Directed by Brad Bird.
Written by Brad Bird.
Starring the voices of Craig T. Nelson, Holly Hunter, Samuel L.
Jackson and Jason Lee.
Release Year: 2004
Review Date: 11/10/04
When I first saw the trailer for "The
Incredibles" like a year ago, I was fired up, man. This Pixar
flick, like "Toy
Story 2" and
"Finding Nemo", looked like it had some pretty good potential.
I'll admit that I was slightly influenced by the fact that the
trailer featured music by the Propellerheads, but still, with some
funny lines and the fact that Samuel L. Jackson was voicing one of
the leads, I was thinking this was going to be an easy Opening
The film, which has very obvious shades of
the "Fantastic Four" comics, opens with our heroes, Mr. Incredible
(voice of Craig T. Nelson) and Elasticgirl (Holly Hunter), taking
down bad guys left and right...only to have one incident go bad,
which leads to a rash of lawsuits against the world's
superheroes. This leads to the creation of the Superhero
Protection Program, exiling all superheroes to a life behind the
scenes as they try to stay out of sight, unable to save the world at
a moment's notice.
15 years later, Mr. Incredible and his wife
Elasticgirl are busy raising a family and trying their best to lead
normal lives...until one day, Mr. Incredible is called back into
duty to stop a menacing robot on a remote island. Little does
he know that it might be one big trap...so with the help of his
family and his old buddy Frozone (Jackson), he's got to take down
The Man before it's too late!
I don't know what it was about "The
Incredibles", but I do know this--that first half-hour nearly killed
it for me, it was so boring. Sure, we need writer/director
Brad Bird to give us a numbing reality of what it might be like for
a former superhero to try and work in an insurance office, but at
times, it was so boring that I was struggling to stay awake.
When Mr. Incredible finally gets an assignment and a problem that
needs resolving, the film starts to show some life, and over the
course of the movie's run time it does get to be pretty cool by the
time it's all over. But, the pacing isn't very strong over the
film's first half, or as strong as it was in the other Pixar films,
since "The Incredibles" just isn't as funny as the scripts for the
other Pixar flicks.
Yes, the animation's awesome. I loved
the voice work by Nelson and Hunter; I loved the cool little gadgets
and sets that were dreamed up by the filmmakers. But balanced
with the need for some cool spy action, or a jazzed soundtrack, or
even the occasionally funny line, "The Incredibles" just doesn't get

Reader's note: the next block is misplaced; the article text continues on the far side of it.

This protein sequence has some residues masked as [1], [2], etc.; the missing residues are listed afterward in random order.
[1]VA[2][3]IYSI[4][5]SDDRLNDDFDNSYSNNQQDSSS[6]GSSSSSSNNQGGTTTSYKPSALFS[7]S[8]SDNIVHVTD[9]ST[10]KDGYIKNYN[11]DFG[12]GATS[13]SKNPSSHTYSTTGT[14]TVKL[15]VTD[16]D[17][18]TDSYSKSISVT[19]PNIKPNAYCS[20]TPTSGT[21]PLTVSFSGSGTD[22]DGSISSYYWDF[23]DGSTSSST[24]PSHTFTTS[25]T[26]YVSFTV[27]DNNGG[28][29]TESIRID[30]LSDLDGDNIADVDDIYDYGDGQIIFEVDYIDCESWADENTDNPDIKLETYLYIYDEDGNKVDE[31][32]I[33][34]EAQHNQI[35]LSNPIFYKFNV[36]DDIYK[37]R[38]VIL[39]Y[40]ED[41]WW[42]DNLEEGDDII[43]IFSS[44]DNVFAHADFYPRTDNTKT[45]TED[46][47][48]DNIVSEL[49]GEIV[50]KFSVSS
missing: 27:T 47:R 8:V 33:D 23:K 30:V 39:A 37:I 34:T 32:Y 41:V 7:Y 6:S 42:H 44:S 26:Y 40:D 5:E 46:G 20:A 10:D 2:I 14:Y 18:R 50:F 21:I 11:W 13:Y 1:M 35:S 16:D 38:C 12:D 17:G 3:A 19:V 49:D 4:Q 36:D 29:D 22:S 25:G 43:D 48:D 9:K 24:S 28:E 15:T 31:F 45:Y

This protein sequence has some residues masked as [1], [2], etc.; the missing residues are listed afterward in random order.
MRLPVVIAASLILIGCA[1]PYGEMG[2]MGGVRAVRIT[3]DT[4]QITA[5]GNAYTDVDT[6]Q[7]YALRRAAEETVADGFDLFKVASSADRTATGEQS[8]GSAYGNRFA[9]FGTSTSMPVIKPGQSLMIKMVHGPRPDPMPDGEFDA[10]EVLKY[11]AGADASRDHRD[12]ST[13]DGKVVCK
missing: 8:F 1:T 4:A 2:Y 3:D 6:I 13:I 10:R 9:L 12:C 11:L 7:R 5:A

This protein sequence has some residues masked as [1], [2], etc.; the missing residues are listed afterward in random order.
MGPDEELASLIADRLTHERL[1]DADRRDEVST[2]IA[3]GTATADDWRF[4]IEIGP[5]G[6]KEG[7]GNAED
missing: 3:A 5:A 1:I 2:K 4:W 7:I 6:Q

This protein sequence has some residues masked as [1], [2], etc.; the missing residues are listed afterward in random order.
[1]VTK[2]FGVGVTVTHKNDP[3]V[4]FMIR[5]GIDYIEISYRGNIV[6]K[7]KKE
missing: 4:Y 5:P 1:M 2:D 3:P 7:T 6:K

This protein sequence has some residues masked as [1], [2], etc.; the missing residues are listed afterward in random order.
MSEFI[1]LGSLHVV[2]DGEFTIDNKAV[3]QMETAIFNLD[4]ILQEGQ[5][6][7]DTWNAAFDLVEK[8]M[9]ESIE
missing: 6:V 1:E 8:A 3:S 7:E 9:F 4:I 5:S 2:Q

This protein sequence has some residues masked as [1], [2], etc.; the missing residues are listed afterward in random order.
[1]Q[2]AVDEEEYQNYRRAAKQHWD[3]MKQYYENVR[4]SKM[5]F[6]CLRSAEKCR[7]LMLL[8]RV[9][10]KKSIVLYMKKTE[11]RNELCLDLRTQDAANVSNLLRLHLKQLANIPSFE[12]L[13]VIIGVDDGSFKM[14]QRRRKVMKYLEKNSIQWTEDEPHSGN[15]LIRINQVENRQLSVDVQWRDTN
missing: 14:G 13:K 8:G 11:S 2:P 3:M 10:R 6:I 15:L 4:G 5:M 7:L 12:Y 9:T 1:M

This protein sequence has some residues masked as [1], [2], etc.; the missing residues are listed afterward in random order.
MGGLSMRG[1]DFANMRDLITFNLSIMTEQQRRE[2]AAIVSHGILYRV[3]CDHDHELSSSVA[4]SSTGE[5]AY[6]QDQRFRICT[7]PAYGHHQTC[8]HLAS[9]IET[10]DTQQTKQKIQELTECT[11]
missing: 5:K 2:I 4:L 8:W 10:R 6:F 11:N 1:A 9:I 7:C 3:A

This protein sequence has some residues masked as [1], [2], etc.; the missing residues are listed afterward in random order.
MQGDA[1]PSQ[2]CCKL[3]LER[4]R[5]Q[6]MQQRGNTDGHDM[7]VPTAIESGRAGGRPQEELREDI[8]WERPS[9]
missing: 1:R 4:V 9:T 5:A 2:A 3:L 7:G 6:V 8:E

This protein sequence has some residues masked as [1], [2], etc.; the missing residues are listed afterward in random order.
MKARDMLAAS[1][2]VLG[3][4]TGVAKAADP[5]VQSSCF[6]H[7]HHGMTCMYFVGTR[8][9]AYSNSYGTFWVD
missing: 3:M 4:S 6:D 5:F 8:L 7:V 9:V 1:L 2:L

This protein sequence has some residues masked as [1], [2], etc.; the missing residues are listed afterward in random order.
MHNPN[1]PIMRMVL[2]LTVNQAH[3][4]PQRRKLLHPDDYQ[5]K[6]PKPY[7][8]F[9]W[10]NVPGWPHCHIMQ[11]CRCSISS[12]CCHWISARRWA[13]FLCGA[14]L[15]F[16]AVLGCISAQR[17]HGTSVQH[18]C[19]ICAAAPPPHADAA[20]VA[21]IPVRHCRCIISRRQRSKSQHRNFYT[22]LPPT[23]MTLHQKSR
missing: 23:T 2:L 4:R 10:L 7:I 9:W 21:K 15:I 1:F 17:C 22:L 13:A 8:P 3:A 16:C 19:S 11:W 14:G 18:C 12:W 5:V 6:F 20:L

you excited. There were a number of kids in my audience and
they didn't seem to be as juiced as they have been when I have left
other kid flicks in the recent past. Some of the better
lines--one that comes to mind occurs when Frozone is talking to Mr.
Incredible about an anecdote where he took advantage of a bad guy
who was "monologue-ing", maybe the funniest idea in the script--will
fly right over kids' heads, and much of the film's humor is witty,
not guffaw-worthy, again forcing some viewers to scratch their heads
at all that was going on.
Even the five-minute intro sketch, a short
called "Boundin'", was uninspired and surprisingly flat.
There's plenty of good things about "The Incredibles", but in almost
every good instance there's something bad to match up with.
And, who okayed this thing being nearly two hours long? Why
are these films so long these days? "The Incredibles" could
have easily been 20 minutes shorter, easy. Come on!
Comments? Drop me a line at
Bellview Rating System:
"Opening Weekend": This is
the highest rating a movie can receive. Reserved for movies that
exhibit the highest level of acting, plot, character development,
setting...or Salma Hayek. Not necessarily in that order.
"$X.XX Show": This price
changes each year due to the inflation of movie prices; currently,
it is the $9.50 Show. While not technically perfect, this is a
movie that will still entertain you at a very high level.
"Undercover Brother" falls into this category; it's no "Casablanca",
but you'll have a great time watching. The $9.50 Show won't win any
Oscars, but you'll be quoting lines from the thing for ages (see
"Matinee": An average movie
that merits no more than a $6.50 viewing at your local theater.
Seeing it for less than $9.50 will make you feel a lot better about
yourself. A movie like "Blue Crush" fits this category; you leave
the theater saying "That wasn't too bad...man, did you see that
Lakers game last night?"
"Rental": This rating
indicates a movie that you see in the previews and say to your
friend, "I'll be sure to miss that one." Mostly forgettable, you
couldn't lose too much by going to Hollywood Video and paying $3 to
watch it with your sig other, but you would only do that if the
video store was out of copies of "Ronin." If you can, see this
movie for free. This is what your TV Guide would give "one and a
"Hard Vice": This rating is
the bottom of the barrel. A movie that only six other human beings
have witnessed, this is the worst movie I have ever seen. A Shannon
Tweed "thriller," it is so bad as to be funny during almost every
one of its 84 minutes, and includes the worst ending ever put into a
movie. Marginally worse than "Cabin Boy", "The Avengers" or
"Leonard, Part 6", this rating means that you should avoid this
movie at all costs, or no costs, EVEN IF YOU CAN SEE IT FOR FREE!
(Warning: strong profanity will be used in all reviews of "Hard